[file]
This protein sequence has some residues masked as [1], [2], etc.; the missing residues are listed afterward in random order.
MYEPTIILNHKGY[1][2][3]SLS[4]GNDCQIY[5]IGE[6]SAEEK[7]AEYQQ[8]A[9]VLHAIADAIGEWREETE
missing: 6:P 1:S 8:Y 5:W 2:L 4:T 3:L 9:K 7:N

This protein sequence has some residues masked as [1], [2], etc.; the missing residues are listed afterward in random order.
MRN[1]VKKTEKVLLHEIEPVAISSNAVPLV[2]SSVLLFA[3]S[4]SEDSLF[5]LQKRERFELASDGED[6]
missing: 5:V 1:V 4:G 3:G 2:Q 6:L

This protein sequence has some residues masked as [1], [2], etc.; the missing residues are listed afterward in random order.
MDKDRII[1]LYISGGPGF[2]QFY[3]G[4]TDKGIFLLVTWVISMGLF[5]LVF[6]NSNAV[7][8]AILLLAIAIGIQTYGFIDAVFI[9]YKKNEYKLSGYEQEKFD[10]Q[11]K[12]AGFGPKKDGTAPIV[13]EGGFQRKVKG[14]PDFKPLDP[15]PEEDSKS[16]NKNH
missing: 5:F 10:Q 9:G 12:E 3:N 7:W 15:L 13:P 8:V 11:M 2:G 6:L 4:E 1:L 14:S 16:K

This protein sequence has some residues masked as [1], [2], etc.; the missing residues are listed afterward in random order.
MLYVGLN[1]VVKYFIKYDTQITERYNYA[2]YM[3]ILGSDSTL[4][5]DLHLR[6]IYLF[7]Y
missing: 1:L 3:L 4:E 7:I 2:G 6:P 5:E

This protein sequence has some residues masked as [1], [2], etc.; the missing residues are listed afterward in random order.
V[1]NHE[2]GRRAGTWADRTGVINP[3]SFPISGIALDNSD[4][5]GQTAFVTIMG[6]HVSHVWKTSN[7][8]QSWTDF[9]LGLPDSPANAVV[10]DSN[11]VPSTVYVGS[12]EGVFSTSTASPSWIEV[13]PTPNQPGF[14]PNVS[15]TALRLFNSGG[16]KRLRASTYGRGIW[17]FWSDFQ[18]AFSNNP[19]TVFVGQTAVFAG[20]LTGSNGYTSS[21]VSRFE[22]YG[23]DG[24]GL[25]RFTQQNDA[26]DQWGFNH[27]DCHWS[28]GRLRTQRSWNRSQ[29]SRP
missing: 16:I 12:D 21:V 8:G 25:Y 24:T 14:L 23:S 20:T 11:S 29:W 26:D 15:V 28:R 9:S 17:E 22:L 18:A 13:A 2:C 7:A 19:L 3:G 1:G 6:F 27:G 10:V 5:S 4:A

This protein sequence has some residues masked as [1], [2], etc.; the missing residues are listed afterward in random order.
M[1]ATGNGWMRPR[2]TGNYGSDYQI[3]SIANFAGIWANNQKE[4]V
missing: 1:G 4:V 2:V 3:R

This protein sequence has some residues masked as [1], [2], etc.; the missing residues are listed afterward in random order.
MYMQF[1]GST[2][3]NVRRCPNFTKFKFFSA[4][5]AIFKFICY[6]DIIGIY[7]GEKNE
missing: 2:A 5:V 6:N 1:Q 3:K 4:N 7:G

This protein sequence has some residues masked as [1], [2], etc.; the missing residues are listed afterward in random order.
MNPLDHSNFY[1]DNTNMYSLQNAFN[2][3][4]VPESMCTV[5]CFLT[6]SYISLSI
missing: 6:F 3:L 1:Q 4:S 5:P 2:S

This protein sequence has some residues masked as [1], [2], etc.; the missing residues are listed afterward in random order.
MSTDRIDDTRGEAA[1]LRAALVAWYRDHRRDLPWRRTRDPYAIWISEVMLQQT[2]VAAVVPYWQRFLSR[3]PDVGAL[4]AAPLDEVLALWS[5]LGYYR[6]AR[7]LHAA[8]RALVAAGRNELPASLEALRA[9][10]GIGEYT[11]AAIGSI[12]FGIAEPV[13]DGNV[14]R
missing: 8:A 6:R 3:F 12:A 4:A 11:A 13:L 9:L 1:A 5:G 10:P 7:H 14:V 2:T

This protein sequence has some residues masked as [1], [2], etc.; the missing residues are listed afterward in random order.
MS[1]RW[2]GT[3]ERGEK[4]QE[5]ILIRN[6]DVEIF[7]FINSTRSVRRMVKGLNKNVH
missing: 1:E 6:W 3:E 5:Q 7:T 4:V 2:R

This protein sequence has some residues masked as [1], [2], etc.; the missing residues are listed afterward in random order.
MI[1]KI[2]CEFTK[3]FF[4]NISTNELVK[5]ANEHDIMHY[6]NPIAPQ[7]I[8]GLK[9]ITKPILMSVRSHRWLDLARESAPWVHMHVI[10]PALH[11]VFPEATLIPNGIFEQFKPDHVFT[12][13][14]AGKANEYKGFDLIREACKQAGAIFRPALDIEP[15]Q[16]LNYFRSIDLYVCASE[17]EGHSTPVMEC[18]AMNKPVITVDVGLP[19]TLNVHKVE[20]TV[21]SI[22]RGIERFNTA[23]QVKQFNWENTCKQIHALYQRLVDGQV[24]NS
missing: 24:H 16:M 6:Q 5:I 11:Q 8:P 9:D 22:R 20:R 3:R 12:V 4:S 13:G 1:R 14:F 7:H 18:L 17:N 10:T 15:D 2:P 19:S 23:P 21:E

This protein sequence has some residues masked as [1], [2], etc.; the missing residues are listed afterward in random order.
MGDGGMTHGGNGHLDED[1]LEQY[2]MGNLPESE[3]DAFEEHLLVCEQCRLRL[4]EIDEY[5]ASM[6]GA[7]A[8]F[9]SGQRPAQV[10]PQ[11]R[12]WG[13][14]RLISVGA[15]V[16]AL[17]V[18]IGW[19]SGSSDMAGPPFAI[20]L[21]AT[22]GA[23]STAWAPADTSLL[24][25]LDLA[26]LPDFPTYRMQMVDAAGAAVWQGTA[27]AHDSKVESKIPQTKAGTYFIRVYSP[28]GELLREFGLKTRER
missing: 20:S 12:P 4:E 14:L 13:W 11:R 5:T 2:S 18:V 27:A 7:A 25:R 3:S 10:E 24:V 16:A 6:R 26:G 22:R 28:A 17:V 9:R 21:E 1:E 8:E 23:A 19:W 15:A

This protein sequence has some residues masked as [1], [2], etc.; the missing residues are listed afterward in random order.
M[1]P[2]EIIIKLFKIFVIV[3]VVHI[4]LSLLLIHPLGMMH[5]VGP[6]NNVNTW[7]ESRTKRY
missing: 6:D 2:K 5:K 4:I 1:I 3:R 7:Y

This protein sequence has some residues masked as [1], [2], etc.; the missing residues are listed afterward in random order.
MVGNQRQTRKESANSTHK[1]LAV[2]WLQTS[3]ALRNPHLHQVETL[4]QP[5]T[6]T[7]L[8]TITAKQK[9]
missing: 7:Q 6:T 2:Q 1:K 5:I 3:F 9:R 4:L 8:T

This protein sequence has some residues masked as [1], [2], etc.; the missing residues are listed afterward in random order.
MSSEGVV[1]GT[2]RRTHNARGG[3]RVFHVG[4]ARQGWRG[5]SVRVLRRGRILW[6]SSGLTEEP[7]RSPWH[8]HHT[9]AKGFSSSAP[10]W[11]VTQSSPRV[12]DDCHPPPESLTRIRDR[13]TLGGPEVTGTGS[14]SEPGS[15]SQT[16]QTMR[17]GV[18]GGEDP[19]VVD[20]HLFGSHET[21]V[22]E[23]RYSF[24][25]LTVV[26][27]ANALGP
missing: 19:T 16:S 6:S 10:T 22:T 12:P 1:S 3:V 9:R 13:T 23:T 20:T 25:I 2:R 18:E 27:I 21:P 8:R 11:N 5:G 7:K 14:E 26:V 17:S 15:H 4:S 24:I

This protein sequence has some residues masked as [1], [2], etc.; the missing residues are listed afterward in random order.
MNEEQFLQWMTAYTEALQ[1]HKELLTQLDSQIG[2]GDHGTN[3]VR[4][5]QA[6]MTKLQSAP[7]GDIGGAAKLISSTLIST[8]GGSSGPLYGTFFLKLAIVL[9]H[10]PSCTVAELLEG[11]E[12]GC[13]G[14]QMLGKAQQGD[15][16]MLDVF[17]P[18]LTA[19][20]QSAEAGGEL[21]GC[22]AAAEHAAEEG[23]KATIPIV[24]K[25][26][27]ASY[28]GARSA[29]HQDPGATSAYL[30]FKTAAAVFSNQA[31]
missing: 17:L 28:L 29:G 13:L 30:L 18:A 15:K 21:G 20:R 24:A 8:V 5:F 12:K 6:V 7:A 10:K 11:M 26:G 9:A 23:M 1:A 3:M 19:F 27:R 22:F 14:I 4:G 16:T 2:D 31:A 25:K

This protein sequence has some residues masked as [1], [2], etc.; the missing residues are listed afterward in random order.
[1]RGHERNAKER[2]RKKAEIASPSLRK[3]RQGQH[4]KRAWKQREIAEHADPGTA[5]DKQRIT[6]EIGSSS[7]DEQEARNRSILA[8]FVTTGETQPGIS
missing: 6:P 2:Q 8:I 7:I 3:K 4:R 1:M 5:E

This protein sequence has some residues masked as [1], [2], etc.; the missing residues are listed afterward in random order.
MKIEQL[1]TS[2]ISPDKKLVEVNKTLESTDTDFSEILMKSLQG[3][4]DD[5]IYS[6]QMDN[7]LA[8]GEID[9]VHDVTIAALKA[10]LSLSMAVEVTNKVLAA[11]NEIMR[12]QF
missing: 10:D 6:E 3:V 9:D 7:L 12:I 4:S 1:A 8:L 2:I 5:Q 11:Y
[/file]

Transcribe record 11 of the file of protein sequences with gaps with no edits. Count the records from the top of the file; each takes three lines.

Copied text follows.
This protein sequence has some residues masked as [1], [2], etc.; the missing residues are listed afterward in random order.
MI[1]KI[2]CEFTK[3]FF[4]NISTNELVK[5]ANEHDIMHY[6]NPIAPQ[7]I[8]GLK[9]ITKPILMSVRSHRWLDLARESAPWVHMHVI[10]PALH[11]VFPEATLIPNGIFEQFKPDHVFT[12][13][14]AGKANEYKGFDLIREACKQAGAIFRPALDIEP[15]Q[16]LNYFRSIDLYVCASE[17]EGHSTPVMEC[18]AMNKPVITVDVGLP[19]TLNVHKVE[20]TV[21]SI[22]RGIERFNTA[23]QVKQFNWENTCKQIHALYQRLVDGQV[24]NS
missing: 24:H 16:M 6:Q 5:I 11:Q 8:P 9:D 22:R 20:R 3:R 12:V 4:S 13:G 1:R 14:F 7:H 18:L 17:N 10:T 15:D 2:P 19:S 23:P 21:E